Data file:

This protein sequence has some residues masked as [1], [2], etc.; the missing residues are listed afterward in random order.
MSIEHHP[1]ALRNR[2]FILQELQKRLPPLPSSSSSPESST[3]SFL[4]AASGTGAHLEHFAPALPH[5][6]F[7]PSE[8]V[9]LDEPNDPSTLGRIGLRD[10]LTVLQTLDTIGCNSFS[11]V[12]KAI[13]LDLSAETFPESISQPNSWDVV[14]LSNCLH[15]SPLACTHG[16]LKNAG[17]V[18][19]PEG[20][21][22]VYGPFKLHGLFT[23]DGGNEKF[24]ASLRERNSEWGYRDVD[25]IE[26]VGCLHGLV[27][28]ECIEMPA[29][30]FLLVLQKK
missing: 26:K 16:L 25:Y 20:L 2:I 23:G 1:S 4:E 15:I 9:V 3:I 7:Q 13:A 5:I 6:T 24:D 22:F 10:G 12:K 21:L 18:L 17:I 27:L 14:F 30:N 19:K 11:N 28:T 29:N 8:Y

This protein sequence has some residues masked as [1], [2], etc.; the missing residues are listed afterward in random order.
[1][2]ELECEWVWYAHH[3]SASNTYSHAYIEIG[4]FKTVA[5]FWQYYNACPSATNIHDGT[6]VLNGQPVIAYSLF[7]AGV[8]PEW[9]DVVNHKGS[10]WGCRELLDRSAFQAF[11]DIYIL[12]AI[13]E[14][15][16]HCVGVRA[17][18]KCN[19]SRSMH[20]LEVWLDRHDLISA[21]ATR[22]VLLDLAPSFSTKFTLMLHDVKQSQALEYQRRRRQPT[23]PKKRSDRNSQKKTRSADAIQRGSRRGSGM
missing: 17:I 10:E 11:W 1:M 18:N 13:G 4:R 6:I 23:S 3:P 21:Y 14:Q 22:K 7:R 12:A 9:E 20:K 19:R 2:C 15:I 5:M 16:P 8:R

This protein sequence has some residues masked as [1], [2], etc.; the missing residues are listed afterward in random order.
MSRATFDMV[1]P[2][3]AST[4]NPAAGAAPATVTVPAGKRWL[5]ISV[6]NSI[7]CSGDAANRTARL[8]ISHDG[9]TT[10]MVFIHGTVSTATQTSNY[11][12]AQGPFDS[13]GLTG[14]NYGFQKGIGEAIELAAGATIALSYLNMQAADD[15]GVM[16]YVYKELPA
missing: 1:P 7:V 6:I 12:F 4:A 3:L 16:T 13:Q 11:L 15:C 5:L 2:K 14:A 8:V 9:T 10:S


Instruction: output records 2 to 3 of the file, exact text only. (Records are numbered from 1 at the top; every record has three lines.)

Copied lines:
This protein sequence has some residues masked as [1], [2], etc.; the missing residues are listed afterward in random order.
[1][2]ELECEWVWYAHH[3]SASNTYSHAYIEIG[4]FKTVA[5]FWQYYNACPSATNIHDGT[6]VLNGQPVIAYSLF[7]AGV[8]PEW[9]DVVNHKGS[10]WGCRELLDRSAFQAF[11]DIYIL[12]AI[13]E[14][15][16]HCVGVRA[17][18]KCN[19]SRSMH[20]LEVWLDRHDLISA[21]ATR[22]VLLDLAPSFSTKFTLMLHDVKQSQALEYQRRRRQPT[23]PKKRSDRNSQKKTRSADAIQRGSRRGSGM
missing: 17:I 10:E 11:W 1:M 18:N 13:G 4:R 6:I 23:S 3:P 21:Y 14:Q 22:K 7:R 12:A 9:E 20:K 19:R 2:C 15:I 5:M 16:P 8:R

This protein sequence has some residues masked as [1], [2], etc.; the missing residues are listed afterward in random order.
MSRATFDMV[1]P[2][3]AST[4]NPAAGAAPATVTVPAGKRWL[5]ISV[6]NSI[7]CSGDAANRTARL[8]ISHDG[9]TT[10]MVFIHGTVSTATQTSNY[11][12]AQGPFDS[13]GLTG[14]NYGFQKGIGEAIELAAGATIALSYLNMQAADD[15]GVM[16]YVYKELPA
missing: 1:P 7:V 6:I 12:F 4:A 3:L 16:T 13:Q 11:L 15:C 5:L 2:K 14:A 8:V 9:T 10:S